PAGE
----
services may I supplement the questions on this particular area?
You have drawn together a number of issues which have been touched
upon, first of all the Bizz Energy and Electricity4Business demise.
Given the fact that Ofgem are supposed to protect competition
in the area, if that is not a contradiction in terms, to a certain
extent they must be seen as a symptom of the failure of Ofgem
to do that. Can I also pick up a comment that was made by Ed?
You said you were joining with the Daily Mirror in a consumer
campaign on this. I am all in favour of that. I see nothing to
lose whatsoever in it and it is good potential publicity for yourselves,
but, given the fact that there has already been strong consumer
reaction to these prices, what sort of added value do you think
you can bring to that? My last comment is, you have already approached
the European Commission; good. I know energywatch did a lot of
research which provided evidence for this Committee. Presumably
you are drawing on that. What capacity have you to bring to the
submissions that in effect Ofgem have not done?
Mr Mayo: In terms of the Daily
Mirror, and I hasten to add that we work with a lot of other
media outlets as well, in addition to some of the comments that
we made earlier about the campaigning side, there is also an opportunity
to try and reward a company that does break ranks. We are not
going to deliver flowers to the headquarters but we will praise
those that break ranks. We will make sure that they are top of
the switching list. Our message is, "Consumers will reward
you for doing the right thing". We have got to try and build
not just public pressure but also understand the business drivers
for companies to do this. As time goes by, if companies hold out
against energy price cuts and they do that again as a herd, then
it is absolutely essential that companies explain their position,
that if they are not going to bring down prices they are absolutely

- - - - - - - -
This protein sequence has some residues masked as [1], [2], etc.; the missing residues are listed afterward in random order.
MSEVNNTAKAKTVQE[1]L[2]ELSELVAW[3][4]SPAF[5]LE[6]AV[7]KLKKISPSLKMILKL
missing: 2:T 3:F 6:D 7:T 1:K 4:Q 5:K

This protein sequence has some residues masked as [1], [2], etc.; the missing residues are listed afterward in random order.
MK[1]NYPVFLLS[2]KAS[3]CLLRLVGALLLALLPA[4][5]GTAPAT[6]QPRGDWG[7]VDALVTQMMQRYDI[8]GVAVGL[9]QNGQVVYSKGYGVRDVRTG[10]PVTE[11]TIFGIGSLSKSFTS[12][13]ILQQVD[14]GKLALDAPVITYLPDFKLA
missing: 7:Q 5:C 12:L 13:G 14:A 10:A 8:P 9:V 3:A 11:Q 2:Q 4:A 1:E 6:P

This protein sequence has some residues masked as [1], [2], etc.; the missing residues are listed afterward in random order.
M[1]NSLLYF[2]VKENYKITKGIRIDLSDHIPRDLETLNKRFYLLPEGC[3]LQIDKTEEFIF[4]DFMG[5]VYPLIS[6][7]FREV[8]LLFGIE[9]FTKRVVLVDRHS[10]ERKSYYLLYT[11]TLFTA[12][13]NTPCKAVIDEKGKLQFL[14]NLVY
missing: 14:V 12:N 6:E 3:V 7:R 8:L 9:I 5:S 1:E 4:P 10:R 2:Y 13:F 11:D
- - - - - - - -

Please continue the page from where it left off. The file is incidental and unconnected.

clear as to why that is, and I do not believe we have had those
kinds of explanations or that clarity as yet. Do we have the capacity
in terms of doing the work on submissions and tracing this? This
is one of the top priorities for us as an organisation and we
do have some of the core analytical team that was at the heart
of energywatch in terms of taking this forward, so I have a very
strong set of colleagues. We are recruiting, we are finding our
feet. This is top of the list for us and we will be making an
active input into this, and indeed I met with Ofgem yesterday
and we are meeting again on some of the issues exactly around
Q58 Mr Bailey: Can I move on now
to post office closures? You outlined that one of the projects
to be undertaken is to scrutinise the final closure proposals
in the current post office closure programme under the time limited
branding of Postwatch, so effectively you are carrying on the
work that Postwatch was doing. Having looked at the reasons for
the closure of one post office in my particular constituency,
it was outlined that there was in effectI will not call
it an appeal process because that will be done but it could be
reconsidered by Postwatch in the future. Realistically, what difference
will your assessment of the post office closure programme make
to some of the controversial decisions that are happening day
by day on the ground?
Mr Mayo: Postwatch, I think, had
been put into a tough position in the sense that if one post office
was reprieved then another one would be brought into its place,
which is a bit of a tough call. I think some of the very good
work that Postwatch has done, and we have had a very good team
working on this and are still working on this, led by Howard Webber,
has been working behind the scenes in the early work, developing
the access criteria and then applying those. That is some way
upstream from the point that you are raising around adjudications.
Therefore, I think Postwatch has been in a tough situation. It
has done a good and objective job for consumers but I think it
would be important to step back after this programme has finished
and look at the lessons that are there in terms of how this operation
has run, and I have no doubt there are lessons for Post Office
Ltd as well as for our own operation moving forward. We do not
want to see further rounds of closures but it is important that
we learn from the up sides and down sides of the approach that
we have taken.
Q59 Mr Bailey: I understand from
local councillors who attended a meeting between councillors and
Post Office Ltd and Postwatch that basically Postwatch's role
was that of a nodding dog. It did not really add anything or contradict
anything that the Post Office was saying.
Mr Mayo: It does occasionally
bite their heels, and I think that is fair.